Neurogenic shock

From Wikiversity
Jump to: navigation, search

Extreme pain causes neurogenic shock by overexciting the parasympathetic nervous system. This results in a significant decrease in heart rate (Bradycardia); which in turn decreases the pulse and leads to a dangerous drop in blood pressure [shock].

The parasympathetic nervous system is involved in decreasing the heart and pulse rate, thus lowering blood pressure.

The signs and symptoms of neurogenic shock are similar to other types of shock, except the heart rate slows down, as well as warm, dry, and flushed skin due to venous pooling secondary to loss of vascular tone. In non-neurogenic types of shock, the heart and pulse speed up. But in the textbooks, neurogenic shock refers to a state where due to spinal cord or CNS injury peripheral release of catecholamines does not occur. This causes loss of vasomotor tone and resultant accumulation of blood in peripheral vessels and shock. This lack of circulation forces muscles to process energy using a form of metabolism called Anaerobic metabolism. A drop in blood pressure must occur as it is a kind of shock. A drop in heart rate will occur, but only if the spinal cord injury involves areas above (Proximal) vertebrae T-6. Below T-6 the heart rate will not be affected, but blood will accumulate in the lower extremities causing warm, dry, and flushed skin. How severe burn or excruciating pain causes neurogenic shock is not clear.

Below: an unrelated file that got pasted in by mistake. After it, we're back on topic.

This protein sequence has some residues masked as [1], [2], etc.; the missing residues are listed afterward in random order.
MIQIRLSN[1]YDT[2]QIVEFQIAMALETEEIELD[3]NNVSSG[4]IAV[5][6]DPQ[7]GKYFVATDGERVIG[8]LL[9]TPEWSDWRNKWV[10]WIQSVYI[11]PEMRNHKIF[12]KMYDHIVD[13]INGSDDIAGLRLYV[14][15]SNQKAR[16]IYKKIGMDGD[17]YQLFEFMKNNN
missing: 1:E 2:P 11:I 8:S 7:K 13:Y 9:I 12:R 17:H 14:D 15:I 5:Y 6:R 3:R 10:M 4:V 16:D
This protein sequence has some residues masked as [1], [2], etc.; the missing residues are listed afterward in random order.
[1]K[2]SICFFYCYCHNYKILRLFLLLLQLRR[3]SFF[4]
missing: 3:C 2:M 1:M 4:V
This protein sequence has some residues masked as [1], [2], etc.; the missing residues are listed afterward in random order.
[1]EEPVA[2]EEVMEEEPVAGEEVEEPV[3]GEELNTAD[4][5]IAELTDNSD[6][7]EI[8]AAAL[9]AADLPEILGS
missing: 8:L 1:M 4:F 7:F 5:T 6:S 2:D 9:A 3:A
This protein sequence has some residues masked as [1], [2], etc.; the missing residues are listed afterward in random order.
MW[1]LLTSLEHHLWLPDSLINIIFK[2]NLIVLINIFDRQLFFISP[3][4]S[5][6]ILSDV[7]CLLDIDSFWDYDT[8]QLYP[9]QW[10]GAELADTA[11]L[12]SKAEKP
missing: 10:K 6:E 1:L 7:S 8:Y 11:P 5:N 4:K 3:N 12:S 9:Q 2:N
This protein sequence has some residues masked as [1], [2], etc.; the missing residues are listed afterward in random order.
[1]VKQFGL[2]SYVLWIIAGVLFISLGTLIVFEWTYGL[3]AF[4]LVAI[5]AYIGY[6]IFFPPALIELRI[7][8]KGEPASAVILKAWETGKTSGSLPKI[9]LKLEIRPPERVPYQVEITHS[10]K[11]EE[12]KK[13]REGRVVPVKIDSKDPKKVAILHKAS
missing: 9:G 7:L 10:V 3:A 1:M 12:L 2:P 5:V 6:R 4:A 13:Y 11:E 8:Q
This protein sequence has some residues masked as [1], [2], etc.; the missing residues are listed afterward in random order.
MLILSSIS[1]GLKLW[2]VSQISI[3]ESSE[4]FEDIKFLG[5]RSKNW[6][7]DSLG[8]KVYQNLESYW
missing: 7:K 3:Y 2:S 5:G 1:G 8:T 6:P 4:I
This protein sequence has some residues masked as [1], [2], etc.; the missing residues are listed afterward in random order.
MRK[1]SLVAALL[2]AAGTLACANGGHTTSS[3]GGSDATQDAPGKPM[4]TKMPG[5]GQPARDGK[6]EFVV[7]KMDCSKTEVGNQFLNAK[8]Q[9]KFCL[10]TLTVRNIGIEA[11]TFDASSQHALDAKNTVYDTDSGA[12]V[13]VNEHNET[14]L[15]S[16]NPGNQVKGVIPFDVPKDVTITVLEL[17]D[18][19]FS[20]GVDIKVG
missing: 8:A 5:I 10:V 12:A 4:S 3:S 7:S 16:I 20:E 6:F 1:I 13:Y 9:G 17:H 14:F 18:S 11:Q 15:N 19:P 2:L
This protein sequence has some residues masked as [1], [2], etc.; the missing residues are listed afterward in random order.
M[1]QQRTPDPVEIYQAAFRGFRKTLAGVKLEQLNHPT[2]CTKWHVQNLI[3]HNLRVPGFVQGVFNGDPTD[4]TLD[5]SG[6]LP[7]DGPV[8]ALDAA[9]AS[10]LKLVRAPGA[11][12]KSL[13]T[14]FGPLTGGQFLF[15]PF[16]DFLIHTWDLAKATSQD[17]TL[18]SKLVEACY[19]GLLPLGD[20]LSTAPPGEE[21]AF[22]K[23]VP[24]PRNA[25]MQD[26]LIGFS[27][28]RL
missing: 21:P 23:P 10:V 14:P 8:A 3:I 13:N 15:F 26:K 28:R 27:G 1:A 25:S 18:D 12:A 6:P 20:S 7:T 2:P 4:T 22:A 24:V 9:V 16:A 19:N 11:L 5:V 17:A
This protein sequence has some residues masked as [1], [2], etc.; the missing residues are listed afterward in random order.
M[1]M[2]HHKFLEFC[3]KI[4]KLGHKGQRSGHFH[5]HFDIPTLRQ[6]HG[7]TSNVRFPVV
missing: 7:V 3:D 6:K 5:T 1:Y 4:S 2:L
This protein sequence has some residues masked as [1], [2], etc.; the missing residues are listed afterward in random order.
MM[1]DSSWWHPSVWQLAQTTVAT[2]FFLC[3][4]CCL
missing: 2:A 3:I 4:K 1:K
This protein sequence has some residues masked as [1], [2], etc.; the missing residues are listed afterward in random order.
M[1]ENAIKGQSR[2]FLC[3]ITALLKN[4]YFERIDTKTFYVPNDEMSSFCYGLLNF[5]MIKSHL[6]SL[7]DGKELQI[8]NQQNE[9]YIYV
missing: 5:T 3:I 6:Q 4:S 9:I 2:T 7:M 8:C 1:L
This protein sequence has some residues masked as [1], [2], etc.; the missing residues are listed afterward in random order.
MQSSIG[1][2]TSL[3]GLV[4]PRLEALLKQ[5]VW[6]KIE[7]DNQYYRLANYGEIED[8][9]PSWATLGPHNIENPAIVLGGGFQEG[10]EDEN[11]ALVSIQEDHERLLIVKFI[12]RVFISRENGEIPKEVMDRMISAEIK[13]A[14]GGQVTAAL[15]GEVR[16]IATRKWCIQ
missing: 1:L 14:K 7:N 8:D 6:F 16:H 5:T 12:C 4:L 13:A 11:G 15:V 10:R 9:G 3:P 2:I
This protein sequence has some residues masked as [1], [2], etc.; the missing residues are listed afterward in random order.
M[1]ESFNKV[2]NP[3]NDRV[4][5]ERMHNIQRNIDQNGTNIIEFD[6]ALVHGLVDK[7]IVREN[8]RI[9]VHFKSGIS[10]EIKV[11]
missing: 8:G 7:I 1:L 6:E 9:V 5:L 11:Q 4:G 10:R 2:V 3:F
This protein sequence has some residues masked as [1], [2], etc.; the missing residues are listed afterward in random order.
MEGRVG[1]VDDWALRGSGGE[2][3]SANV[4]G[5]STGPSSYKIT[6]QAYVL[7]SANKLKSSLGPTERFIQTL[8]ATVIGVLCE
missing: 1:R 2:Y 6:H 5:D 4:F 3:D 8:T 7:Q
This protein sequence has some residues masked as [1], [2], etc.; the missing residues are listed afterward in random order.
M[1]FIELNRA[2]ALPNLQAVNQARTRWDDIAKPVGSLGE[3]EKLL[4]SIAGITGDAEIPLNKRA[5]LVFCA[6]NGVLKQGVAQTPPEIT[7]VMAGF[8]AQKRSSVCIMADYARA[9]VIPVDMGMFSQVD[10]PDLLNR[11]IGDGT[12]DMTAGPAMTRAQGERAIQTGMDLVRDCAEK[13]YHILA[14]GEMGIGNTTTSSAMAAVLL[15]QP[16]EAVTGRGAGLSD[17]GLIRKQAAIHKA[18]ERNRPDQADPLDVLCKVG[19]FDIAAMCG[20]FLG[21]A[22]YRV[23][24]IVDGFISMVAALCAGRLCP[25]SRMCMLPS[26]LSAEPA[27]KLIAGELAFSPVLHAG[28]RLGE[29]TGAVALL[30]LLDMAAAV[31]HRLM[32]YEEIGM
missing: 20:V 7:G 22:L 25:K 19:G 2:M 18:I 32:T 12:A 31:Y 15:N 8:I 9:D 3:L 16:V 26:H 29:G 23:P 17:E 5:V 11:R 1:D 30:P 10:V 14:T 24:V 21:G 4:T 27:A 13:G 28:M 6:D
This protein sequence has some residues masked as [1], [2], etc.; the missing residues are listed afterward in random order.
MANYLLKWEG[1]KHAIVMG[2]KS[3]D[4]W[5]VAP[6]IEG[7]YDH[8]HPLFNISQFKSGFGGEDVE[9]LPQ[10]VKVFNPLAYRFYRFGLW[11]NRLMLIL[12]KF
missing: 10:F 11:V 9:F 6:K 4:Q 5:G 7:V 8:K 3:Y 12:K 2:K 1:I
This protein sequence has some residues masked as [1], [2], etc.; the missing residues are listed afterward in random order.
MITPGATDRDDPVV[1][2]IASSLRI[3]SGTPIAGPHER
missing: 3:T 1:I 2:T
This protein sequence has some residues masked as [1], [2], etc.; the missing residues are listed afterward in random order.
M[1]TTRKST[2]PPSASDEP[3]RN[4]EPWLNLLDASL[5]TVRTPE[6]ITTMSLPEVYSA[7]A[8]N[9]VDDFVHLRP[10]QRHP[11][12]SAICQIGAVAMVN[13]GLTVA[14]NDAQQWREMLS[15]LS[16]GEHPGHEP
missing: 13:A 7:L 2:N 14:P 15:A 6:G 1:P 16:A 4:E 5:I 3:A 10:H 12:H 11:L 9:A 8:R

Overexcitation of the parasympathetic nervous system causing neurogenic shock, doesn't relate to conventional textbooks.

Ways neurogenic shock is managed in the medical field is by Vasopressors to help sustain an adequate blood pressure. Examples of Vasopressors are Dopamine, which acts mainly on the Alpha -1 receptors to cause vasoconstriction which in turn raises blood pressure due to less space in the arteries. Dobutamine, which acts on Beta-1 receptors in the body to cause an increase in heart rate. This increase in heart rate raises blood pressure.